Senior Care Franchise Demand Projected to Grow: Demand for Services That Help Clients Stay at Home Driven by Changing U.S. Demographics

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Recent reports from the U.S. Bureau of Labor Statistics indicate a continuing need for in-home senior care services and a growing demand for companies that provide those services. The Bureau of Labor Statistics' recent survey predicted an increase in the personal and home care aides job category - forecasting it to be the second fastest-growing job group in the nation over the next decade. Nationwide, the personal and home care aides classification is expected to grow by more than 50 percent between 2006 and 2016, increasing from 767,000 to a projected 1.15 million jobs.

We've certainly seen the growing needs of seniors drive the demand for our services, which in turn creates more caregiving jobs

Recent reports from the U.S. Bureau of Labor Statistics indicate a continuing need for in-home senior care services and a growing demand for companies that provide those services.

The Bureau of Labor Statistics' recent survey predicted an increase in the personal and home care aides job category -- forecasting it to be the second fastest-growing job group in the nation over the next decade. Nationwide, the personal and home care aides classification is expected to grow by more than 50 percent between 2006 and 2016, increasing from 767,000 to a projected 1.15 million jobs. (1)

This growth is a reflection of the significant increase in the number of Americans reaching their 70s, 80s, 90s, and even the centennial mark, thanks to improving health care but more importantly to the huge numbers of Baby Boomers reaching maturity.

"This could become a national crisis," said Paul Hogan, Co-Founder and CEO of Home Instead Senior Care. "Our franchise network, the largest in the industry, currently employs more than 60,000 CAREGivers throughout the country. To keep pace with this projected demand, our company will have to double its care force in just three years, according to our research," he noted. "On a positive note, these projections will result in job opportunities for area workers hit hard by the economy, providing a flexible part-time option for additional income or a new career in a fulfilling job field -- caring for older adults."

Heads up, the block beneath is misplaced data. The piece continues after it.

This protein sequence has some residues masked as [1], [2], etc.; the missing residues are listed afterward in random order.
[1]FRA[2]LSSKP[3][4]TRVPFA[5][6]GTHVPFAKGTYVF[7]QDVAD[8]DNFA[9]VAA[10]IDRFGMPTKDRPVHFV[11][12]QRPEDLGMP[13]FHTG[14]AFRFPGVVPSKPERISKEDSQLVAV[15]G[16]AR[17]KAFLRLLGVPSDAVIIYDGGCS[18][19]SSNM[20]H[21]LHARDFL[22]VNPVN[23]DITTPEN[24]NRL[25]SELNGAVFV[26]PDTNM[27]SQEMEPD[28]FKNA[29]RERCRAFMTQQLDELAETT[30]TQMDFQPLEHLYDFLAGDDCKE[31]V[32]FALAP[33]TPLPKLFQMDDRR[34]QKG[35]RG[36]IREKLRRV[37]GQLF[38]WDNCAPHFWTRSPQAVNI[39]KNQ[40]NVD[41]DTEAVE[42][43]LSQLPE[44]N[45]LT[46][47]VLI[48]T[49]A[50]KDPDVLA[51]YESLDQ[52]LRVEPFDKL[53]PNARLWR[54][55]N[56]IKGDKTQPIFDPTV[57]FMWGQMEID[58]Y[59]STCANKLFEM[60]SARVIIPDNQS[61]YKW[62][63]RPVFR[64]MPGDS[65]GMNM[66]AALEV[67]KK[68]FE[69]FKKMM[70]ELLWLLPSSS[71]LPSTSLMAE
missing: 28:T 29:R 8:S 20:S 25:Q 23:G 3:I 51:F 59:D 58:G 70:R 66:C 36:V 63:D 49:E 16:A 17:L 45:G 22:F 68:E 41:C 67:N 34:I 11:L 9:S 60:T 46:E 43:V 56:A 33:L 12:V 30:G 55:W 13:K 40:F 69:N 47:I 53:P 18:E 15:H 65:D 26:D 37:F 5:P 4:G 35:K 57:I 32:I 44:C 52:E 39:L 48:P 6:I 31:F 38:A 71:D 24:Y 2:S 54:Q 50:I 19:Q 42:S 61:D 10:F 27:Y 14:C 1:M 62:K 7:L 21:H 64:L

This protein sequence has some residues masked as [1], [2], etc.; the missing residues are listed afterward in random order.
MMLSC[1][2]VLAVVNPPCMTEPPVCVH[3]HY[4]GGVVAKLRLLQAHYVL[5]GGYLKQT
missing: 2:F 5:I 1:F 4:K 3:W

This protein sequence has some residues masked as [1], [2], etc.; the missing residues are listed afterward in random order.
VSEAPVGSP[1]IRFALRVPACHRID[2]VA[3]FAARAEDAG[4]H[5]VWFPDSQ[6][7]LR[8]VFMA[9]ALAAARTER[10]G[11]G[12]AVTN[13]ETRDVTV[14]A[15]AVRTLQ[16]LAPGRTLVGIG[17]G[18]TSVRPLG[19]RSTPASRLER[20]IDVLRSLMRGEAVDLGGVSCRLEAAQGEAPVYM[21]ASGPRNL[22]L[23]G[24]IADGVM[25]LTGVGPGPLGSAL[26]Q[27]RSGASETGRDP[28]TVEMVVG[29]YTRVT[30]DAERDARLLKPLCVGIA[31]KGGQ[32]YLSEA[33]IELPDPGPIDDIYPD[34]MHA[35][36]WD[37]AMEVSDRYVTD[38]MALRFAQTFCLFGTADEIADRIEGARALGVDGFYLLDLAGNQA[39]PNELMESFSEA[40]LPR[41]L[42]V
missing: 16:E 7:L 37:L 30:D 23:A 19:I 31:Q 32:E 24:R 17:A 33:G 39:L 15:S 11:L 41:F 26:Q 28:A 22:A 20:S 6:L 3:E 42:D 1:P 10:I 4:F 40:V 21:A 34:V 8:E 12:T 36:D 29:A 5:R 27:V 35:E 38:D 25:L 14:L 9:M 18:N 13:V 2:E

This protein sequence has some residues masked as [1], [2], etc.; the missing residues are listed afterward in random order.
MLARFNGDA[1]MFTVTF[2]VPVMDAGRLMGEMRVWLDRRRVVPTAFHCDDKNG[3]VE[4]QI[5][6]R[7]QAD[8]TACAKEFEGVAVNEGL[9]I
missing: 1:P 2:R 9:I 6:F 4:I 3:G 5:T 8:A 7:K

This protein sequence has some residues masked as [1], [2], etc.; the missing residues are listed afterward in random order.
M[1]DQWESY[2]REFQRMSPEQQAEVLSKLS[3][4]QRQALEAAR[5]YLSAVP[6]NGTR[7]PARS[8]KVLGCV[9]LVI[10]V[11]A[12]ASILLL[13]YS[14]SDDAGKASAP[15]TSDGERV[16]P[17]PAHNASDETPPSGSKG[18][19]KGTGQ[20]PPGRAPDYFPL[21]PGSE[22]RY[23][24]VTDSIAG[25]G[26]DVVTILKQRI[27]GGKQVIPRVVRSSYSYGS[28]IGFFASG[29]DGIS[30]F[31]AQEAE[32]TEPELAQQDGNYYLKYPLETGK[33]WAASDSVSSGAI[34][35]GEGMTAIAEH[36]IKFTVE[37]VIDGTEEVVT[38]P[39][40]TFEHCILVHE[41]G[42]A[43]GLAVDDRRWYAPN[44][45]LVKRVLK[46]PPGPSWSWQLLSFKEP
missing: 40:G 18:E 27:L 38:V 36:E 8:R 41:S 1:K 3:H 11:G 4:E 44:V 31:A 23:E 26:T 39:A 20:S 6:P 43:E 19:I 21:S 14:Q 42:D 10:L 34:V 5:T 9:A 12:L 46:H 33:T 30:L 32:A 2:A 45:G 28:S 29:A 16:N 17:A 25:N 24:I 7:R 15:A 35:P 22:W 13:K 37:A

The government identifies personal and home care aides as professionals who help the elderly, disabled, ill and mentally disabled live in their own homes or in residential care facilities instead of in health facilities. The growing number of seniors in the U.S. as well as locally is expected to help fuel demand for these jobs and the businesses that hire for them, including senior care franchises. According to the U.S. Census Bureau, the population age 65 and older is projected to double between 2000 and 2050.

"We've certainly seen the growing needs of seniors drive the demand for our services, which in turn creates more caregiving jobs," said Paul Hogan. The local Home Instead Senior Care offices are part of an international franchise company whose professional CAREGivers go into the homes of seniors to help them with their non-medical needs such as companionship, meal preparation, light housekeeping, medication reminders, errands and shopping.

National research conducted by the company reveals that 86 percent of seniors want to continue living in their homes as they age. This surge in seniors at home will help fuel the demand for these new companies to provide these services.

U.S. Bureau of Labor Statistics Economist Colleen Teixeira Moffat, who studies the occupation of personal and home care aides, said increasing health-care costs partly explain this growing demand. "It's a lot more cost-effective to leave a hospital sooner when all a senior might need is assistance with daily activities," she said. "A visiting nurse, home health aide, and personal and home care aide all will be cheaper than a stay in a residential care facility," she said.

In addition to being the second fastest-growing job category nationally, CareerBuilder.com has listed personal and home care professionals as part of one of the top five recession-proof industries: health care. (2)

And the aging population phenomenon is not unique to the United States. Throughout the world, countries are facing dramatic increases in the percentages of their populations over 60 years of age. Many caregiving companies are gearing up to meet this expected caregiving need by actively expanding their presence throughout the world. For example, in addition to over 560 North American offices, Home Instead Senior Care now has offices in over 17 countries world-wide, including Japan, Finland, Australia, Ireland, and more.

1.    http://www.bls.gov/emp/emptab21.htm
2.    http://www.cnn.com/2008/LIVING/worklife/03/24/cb.recession.proof/index.html

For more information about the challenges facing caregivers in the U.S., contact Dan Wieberg, Public Relations Manager at 888-484-5759.

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